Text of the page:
U.S. Senate Democrats say they want to put their own mark on House legislation intended to make it easier for closely held companies to raise money and prepare to go public.
Lawmakers in the Republican-controlled House and Democratic-controlled Senate say they see the potential for bipartisan agreement on elements of the plan, which would loosen U.S. Securities and Exchange Commission rules on such companies.
The House plans to begin debate today and may vote tomorrow on the measure, H.R. 3606. Senate Majority Leader Harry Reid of Nevada told reporters yesterday that Senate Democrats will quickly offer their own version “in the same framework of getting something done to help create capital so small business can do a better job.”
“Passage in the Senate appears not to be a question of if, but when,” Senator Charles Schumer of New York, the chamber’s third-ranking Democrat, said yesterday.
President Barack Obama’s administration yesterday urged the House to pass its plan and said it will work with Congress toward a final measure. “Helping startups and small businesses succeed and create jobs is fundamental to having an economy built to last,” the statement said.
Smaller companies have been struggling to raise money amid regulatory and economic pressure. Secondary markets, where private shares of companies are bought and sold, have surged as the 2002 Sarbanes-Oxley Act and the 2010 Dodd-Frank Act made accessing public markets more expensive.
The goal, lawmakers say, is to let companies attract investors while remaining closely held, giving them an opportunity to prepare to eventually go public.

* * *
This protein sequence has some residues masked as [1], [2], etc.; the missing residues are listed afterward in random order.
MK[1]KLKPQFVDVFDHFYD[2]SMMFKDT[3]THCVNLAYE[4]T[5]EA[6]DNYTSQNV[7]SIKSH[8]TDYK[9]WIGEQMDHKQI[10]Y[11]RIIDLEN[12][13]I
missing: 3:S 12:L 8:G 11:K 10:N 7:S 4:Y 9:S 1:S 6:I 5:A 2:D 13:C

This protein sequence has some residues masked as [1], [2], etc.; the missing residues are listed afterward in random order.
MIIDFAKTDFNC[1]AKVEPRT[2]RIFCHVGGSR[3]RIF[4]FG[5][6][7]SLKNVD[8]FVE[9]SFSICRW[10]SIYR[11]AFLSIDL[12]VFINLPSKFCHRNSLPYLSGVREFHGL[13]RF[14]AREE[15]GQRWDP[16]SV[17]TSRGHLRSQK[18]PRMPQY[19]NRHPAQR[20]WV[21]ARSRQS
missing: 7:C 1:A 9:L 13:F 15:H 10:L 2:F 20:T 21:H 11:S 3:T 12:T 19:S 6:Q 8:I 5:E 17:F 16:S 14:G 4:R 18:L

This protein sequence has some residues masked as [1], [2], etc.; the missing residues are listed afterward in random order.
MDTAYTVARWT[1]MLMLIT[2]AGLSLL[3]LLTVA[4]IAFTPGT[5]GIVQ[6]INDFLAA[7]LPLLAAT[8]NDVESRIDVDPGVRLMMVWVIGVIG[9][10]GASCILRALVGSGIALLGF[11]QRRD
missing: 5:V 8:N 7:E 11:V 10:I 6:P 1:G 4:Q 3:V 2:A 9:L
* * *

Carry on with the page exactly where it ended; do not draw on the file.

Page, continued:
The House Republican plan also would provide newly public companies with less than $1 billion in annual revenue with exemptions and phase-ins for compliance with some SEC rules, including a requirement that an outside auditor attest to the firm’s internal controls.
While saying it would be “naive to believe that it’s going to turn the economy around,” Illinois Senator Dick Durbin said in an interview that the plan “could be helpful.” Durbin said fellow Senate Democratic leaders were consulting with Senator Tim Johnson, a South Dakota Democrat and chairman of the Banking Committee, on possible revisions.
Some Democrats expressed concern that removing or relaxing SEC rules would harm protection for investors.
“You’ve got to have an appropriate balance between the ability to raise capital and protect investors,” Senator Jack Reed of Rhode Island, the second-ranking Democrat on the banking panel, said in an interview. “The market functions best when entrepreneurs can access capital and investors feel confident that their interests are being protected.”
Other Democrats are pushing to expand the proposal. Schumer said he expects the Senate package “to go a little further” than the House plan.
The House Republican proposal would double to 1,000 the number of shareholders a closely held company can have while avoiding SEC registration.
It also would let companies raise as much as $2 million through advertising on Internet platforms such as Twitter or Facebook without triggering SEC registration requirements. The House passed the measure exempting the practice, known as “crowdfunding,” from SEC rules 407-17 in November.
House Majority Whip Kevin McCarthy, a California Republican, is sponsoring a provision in the House measure to remove an SEC ban on private companies soliciting funds from accredited investors unless they have a previous relationship. He said yesterday he feels “stronger” about the plan’s chances of Senate approval.
“The climate is a little different and hopefully, attitudes are a little different,” McCarthy said.